Wednesday, December 19, 2007

Charlene Roise: Why we should save the Metrodome
Charlene Roise of Hess, Roise and Company ponders what historic buildings might be endangered in Minneapolis in the January issue of Minnesota Monthly. Her picks might strike some readers as quirky because her definition of what's worth saving isn't based solely on age or aesthetics. She believes many newer buildings, including the Metrodome, Minneapolis Public Service Center and Orchestra Hall, may be worth protecting from demolition in the decades ahead.

About the Metrodome, she says, "We shouldn’t just toss it out without talking about it." After all, its roof is an engineering feat.

Roise and Minnesota Monthly aren't the only ones contemplating the Metrodome's future. The Metropolitan Sports Facilities Commission, the public agency that operates the Minneapolis domed stadium, hired a consulting firm to write a report on its future. The commission is also sponsoring a series of public meetings on what to do after the Minnesota Twins and Minnesota Gophers depart. (Actually, the commission points out that the rent paid by the Minnesota Vikings -- $6 million annually -- is enough to keep the building open for less popular events like high school football tournaments, etc.)

Here's the open house schedule:
  • Moorhead -- Tuesday, Jan. 8
  • St. Cloud -- Wednesday, Jan. 9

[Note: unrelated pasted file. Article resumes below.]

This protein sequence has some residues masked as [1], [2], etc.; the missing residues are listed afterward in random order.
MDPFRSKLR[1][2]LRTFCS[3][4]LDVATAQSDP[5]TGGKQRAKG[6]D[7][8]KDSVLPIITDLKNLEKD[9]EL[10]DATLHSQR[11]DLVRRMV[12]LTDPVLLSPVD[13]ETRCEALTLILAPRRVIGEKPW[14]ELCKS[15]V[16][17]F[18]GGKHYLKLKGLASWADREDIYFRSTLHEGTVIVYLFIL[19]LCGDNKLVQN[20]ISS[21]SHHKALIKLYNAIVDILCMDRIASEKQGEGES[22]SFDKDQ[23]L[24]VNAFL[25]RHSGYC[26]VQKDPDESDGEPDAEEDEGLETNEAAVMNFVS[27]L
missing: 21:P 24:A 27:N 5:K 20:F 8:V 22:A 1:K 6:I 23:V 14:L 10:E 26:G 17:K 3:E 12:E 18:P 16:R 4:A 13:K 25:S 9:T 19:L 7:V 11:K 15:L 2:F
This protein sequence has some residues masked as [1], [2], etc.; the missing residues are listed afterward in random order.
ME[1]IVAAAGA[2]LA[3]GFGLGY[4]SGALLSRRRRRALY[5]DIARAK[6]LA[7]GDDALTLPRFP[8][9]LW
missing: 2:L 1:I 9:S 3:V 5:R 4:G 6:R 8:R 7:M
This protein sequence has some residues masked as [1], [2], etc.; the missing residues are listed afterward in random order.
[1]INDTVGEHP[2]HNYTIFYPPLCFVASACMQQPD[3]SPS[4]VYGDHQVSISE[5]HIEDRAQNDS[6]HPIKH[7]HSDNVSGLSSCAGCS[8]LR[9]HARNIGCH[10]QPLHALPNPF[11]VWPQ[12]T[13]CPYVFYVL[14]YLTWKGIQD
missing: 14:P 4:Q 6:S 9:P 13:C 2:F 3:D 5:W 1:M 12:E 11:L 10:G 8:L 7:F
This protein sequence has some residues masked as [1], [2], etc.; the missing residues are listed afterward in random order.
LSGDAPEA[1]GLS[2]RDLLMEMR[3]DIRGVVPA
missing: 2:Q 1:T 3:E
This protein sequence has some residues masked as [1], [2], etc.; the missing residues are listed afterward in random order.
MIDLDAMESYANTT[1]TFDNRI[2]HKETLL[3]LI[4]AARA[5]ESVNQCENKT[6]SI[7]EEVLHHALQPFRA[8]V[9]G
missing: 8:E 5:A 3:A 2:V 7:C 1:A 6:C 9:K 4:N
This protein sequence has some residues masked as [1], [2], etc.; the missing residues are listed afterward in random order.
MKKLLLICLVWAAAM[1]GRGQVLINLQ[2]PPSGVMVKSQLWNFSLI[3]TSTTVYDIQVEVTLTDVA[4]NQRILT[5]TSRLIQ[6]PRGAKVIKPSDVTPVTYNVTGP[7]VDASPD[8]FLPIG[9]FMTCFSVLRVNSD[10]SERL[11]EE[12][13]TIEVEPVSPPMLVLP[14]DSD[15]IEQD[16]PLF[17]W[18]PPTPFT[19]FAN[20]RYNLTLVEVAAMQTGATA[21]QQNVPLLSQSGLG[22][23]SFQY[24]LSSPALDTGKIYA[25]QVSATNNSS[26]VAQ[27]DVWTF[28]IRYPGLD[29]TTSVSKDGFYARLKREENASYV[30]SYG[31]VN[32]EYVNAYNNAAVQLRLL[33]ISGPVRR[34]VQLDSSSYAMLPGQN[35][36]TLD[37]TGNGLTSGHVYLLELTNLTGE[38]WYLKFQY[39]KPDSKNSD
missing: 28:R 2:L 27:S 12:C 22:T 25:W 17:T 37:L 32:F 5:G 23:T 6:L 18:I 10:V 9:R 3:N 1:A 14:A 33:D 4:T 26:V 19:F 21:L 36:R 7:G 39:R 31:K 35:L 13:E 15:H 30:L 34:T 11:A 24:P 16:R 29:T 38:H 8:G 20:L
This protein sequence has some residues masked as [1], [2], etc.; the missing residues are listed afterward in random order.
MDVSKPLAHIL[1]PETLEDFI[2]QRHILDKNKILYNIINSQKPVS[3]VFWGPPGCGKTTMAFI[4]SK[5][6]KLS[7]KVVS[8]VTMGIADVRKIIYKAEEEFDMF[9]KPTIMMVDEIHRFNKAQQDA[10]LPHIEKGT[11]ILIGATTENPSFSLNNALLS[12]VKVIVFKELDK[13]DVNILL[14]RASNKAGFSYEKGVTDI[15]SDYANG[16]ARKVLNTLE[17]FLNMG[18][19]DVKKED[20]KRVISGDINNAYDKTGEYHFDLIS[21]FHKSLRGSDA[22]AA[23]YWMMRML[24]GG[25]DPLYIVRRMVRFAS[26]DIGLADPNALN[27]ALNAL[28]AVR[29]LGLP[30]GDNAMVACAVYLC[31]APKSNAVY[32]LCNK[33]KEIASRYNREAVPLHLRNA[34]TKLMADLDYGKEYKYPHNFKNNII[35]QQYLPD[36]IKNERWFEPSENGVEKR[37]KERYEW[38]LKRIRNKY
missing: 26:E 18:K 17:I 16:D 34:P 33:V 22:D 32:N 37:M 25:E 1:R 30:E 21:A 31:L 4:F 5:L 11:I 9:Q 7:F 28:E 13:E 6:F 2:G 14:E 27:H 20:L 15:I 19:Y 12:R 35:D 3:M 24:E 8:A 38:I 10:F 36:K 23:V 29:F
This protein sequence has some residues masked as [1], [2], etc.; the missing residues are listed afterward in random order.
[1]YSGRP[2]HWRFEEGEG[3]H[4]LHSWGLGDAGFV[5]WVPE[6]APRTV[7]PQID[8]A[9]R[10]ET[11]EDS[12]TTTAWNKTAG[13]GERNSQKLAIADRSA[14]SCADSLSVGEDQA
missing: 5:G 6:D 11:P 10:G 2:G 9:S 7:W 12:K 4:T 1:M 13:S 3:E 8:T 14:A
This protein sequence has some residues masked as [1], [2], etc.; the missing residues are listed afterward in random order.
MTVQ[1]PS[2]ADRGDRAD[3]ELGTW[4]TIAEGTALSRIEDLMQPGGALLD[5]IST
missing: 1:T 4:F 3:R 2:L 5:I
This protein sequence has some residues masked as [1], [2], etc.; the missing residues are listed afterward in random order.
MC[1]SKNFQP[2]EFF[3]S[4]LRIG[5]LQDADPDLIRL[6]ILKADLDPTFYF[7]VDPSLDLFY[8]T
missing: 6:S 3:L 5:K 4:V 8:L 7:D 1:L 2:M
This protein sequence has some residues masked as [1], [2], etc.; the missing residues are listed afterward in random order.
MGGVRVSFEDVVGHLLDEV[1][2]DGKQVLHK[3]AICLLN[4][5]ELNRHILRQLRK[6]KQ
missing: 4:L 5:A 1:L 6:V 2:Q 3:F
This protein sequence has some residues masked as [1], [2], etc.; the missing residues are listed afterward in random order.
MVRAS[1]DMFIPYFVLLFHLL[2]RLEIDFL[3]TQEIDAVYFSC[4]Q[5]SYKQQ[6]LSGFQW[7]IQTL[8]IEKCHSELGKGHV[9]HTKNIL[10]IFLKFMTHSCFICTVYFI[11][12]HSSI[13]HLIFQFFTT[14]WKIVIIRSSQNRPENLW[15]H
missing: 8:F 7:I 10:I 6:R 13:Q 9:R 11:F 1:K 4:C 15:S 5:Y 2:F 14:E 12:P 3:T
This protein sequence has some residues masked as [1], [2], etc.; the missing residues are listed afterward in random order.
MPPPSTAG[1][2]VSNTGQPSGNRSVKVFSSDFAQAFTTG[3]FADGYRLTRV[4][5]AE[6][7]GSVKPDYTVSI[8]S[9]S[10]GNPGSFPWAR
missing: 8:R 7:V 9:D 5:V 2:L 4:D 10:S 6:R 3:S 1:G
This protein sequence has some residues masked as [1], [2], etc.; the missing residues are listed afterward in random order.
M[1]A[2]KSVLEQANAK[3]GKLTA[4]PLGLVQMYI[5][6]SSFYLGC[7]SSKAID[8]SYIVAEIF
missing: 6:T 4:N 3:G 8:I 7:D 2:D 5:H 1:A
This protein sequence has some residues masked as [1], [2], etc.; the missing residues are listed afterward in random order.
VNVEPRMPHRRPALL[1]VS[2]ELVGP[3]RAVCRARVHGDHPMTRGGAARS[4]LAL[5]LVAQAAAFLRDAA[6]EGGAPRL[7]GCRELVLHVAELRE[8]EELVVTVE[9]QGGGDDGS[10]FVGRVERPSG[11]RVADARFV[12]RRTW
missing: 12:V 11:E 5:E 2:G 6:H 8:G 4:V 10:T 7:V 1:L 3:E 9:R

• Duluth -- Thursday, Jan. 10
  • Marshall -- Tuesday, Jan. 15
  • Minneapolis -- Wednesday, Jan. 16
What do you think? Should we save the Metrodome? What's your favorite part of the stadium -- the fluffy roof or the swooshing air-forced doors? What's your least favorite part of the stadium -- the nosebleed seats, the crink-in-your-neck third base baseball seats, the carpet, the poofy right field wall, the metal urinals in the men's room, the concrete, the concrete or the concrete?


Anonymous said...

Interesting choices from wonders if there is any
way the dome could be rehabbed instead of demolished...

The local chapter of the Recent Past Preservation Network
might have some responses or more
candidates to propose...

Speaking of rehab, Roise and her team have been involved in the
historic research and navigating
the complex bureaucracies of tax
credits and agency approvals on
most of the major restoration/rehab
projects around town including the
Midtown Exchange, Farmers and Mechanics bank and the Foshay Tower...

There's a great story yet to be told about this work.

Anonymous said...


Here's the correct link to the Recent Past Preservation Network...

Maybe members of the local chapter
could comment on buildings they've
identified as preservation candidates...